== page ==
A few days ago, I wrote about Roy Peter Clark’s Learning Tools for Writing. Since then, I’ve found Clark’s list makes for fascinating reading and re-reading. I’ll likely add my thoughts on several of Clark’s tools in the future, but one in particular caught my attention. Learning Tool #49: Learn From Criticism is how I wish all feedback was accepted in both live and online writing workshops. Part of what draws me to Clark’s tools is his articles are both clear and fun to read. Clark explains both the seeming impossibility of such a task and the importance of it, plus he gives a humorous example of how a journalist / editor may disagree on the matter, as well as a bullet-point summary of his already-brief article (make the concise even more concise, I like it).
Clark has a simple credo: “I never defend my story against criticism.” I’m proud to say this has been a staple of my workshop behavior for some time. I never understood the point of explaining why a story I wrote is actually wonderful when the people I asked to read it and give me their honest opinions tell me the story is less-than-stellar. Whatever fodder I have to defend my story with should already be in the story. Staying true to this idea has helped me develop my “all-listening ear.”
The all-listening ear takes in all praise and all criticism without discrimination. The all-listening ear leaves no bit of feedback behind. When I have a story workshopped, I take in all the feedback, jotting down the oral notes and almost never look up as I continue writing whatever my peers have for me. Sometimes, I write down who said what, sometimes I don’t (more on that in a future post). I’ll hear notes I agree with, and am almost guaranteed to hear a few I’ll think are doggerel, but that doesn’t stop me from taking them all in. If I were to pick-and-choose notes I thought had merit in the moment, I would likely lose notes which might make sense to me upon a second look. Instead, I save those recorded oral notes, along with the written manuscript notes, for another day. I return to my asked-for criticisms another day, fresh, ready to weigh each one equally. It’s not easy, as Clark says, but it’s worth it.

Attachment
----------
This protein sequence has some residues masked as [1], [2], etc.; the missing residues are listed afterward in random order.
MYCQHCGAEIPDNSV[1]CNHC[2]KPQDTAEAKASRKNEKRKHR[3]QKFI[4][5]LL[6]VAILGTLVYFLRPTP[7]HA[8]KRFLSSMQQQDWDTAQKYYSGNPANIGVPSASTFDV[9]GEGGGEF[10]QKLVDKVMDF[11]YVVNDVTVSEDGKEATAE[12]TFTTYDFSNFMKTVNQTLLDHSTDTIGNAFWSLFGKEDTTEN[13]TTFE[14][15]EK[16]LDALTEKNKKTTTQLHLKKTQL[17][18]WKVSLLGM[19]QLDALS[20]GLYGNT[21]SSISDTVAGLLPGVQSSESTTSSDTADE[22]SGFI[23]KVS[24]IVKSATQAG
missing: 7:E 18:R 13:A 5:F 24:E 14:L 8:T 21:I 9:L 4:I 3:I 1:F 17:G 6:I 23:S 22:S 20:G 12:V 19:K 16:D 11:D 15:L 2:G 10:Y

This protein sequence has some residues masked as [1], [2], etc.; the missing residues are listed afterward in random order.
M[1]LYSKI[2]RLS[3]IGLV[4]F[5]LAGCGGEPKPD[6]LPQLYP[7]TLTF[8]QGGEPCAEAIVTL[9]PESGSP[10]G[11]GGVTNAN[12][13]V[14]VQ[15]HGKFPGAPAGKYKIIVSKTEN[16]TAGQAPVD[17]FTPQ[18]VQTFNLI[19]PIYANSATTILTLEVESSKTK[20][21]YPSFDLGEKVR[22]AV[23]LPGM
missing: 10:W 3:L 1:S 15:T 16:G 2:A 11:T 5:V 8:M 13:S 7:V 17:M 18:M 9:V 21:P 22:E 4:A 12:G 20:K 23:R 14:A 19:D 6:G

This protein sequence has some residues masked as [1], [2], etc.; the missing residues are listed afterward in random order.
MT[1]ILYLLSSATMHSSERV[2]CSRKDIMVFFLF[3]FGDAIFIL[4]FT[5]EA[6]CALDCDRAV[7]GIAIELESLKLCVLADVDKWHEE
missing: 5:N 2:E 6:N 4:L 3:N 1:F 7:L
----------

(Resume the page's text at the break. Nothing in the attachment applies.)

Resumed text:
I think of the would-be contestants on talent-based “reality” tv shows who don’t make the cut, who have judges tell them what rubbish their act is or how if only they tried a little harder they might have something, someday. The camera invariably shows these folks who want to appear honest and good-hearted doing anything but be honest with themselves. “Those judges just don’t get my act,” one may say. “I don’t care. I do what I do and I’m proud of it and I’ll make it, anyway, so we’ll see who has the last laugh.” If the determination they show in that type of proclamation is genuine, I wish them the best of luck. But if it’s only emerging as a knee-jerk reaction to tough criticism, their time spent in the mire of mediocrity is only bound to get longer.